Assemblyman Dan Stec has co-sponsored a bill that would let voters remove politicians from office through recall elections, which exist in other states and countries but not in New York.
The legislation, introduced by Assemblyman James Tedisco, R-Glenville, calls for a constitutional amendment, which requires approval from two successive legislatures and a public referendum. Tedisco's bill would let voters remove an elected official from office, for any reason, with a direct vote before the politician's term ends.
Stec, R-Queensbury, said in a press release that recall elections would give voters more power over elected leaders and help clean up corruption in Albany.
Assemblyman Dan Stec, R-Queensbury
(Photo courtesy of Dan Stec)
"Our public deserves better than to have their trust broken time and again by corrupt politicians putting themselves first," Stec said. "By permitting recall elections, we can allow New Yorkers to say, 'Enough is enough,' and get rid of the politicians who use their position to bankroll their own special interests instead of using it to be the voice of their constituents."
The bill would require 20 percent of voters from the official's most recent election to sign a petition to force a recall. It's unclear when that election would happen; the bill says the recall vote would occur within 80 days of the petition's certification, but it also says it would happen during the next general election in November.
The state would also be responsible for the cost of a recall election, the bill says.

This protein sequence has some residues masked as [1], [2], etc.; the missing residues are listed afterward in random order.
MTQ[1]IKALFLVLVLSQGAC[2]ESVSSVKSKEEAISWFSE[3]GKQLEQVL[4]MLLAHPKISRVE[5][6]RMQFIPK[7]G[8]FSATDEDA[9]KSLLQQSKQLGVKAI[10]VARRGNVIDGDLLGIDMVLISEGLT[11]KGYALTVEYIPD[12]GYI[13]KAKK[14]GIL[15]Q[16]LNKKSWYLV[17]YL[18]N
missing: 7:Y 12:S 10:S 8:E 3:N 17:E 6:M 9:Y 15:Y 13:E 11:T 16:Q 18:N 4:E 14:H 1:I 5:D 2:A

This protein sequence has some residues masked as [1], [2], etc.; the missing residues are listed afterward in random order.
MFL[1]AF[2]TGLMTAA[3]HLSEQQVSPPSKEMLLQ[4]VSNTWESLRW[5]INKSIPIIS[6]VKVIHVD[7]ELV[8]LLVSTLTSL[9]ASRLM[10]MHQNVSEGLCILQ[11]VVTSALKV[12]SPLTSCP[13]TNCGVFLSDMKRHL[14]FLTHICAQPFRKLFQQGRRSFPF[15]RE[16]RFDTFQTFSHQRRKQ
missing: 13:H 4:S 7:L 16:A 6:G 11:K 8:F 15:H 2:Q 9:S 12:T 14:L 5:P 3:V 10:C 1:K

Other North Country lawmakers, like Sen. Betty Little and Assemblywoman Janet Duprey, say they support the bill in theory but would need to see more details before deciding whether to officially back it. A companion bill hasn't been introduced in the Senate, Little said.
Duprey noted when the Assembly is in session, she sits across the room from William Boyland Jr., who has been indicted on fraud charges for falsely claiming expenses.
"Many voters have reached out across the state and said, 'How do we get rid of these guys?'" Duprey said. "Either way, you probably have to wait until after they're convicted. ... I support the concept. I think we have to analyze the cost and the logistics of putting it in place."
"It'd be fine, certainly, if somebody has committed a crime or really done something horrific, that they should not be in office," Little said. "I think you'd have to have wording in it so that you couldn't have just one group gang up because you didn't vote one way."
Little noted that elections are expensive for both the public and the candidate.
When an elected official is convicted of a felony, they're required to resign, Little said.
"But in this country, you're innocent until proven guilty," she said. "Could you do a recall vote based upon an accusation that someone had against them?"
Stec has also sponsored a bill that would "eliminate pensions for elected officials convicted of a felony while in office," according to the release. Duprey said she fully supports that measure.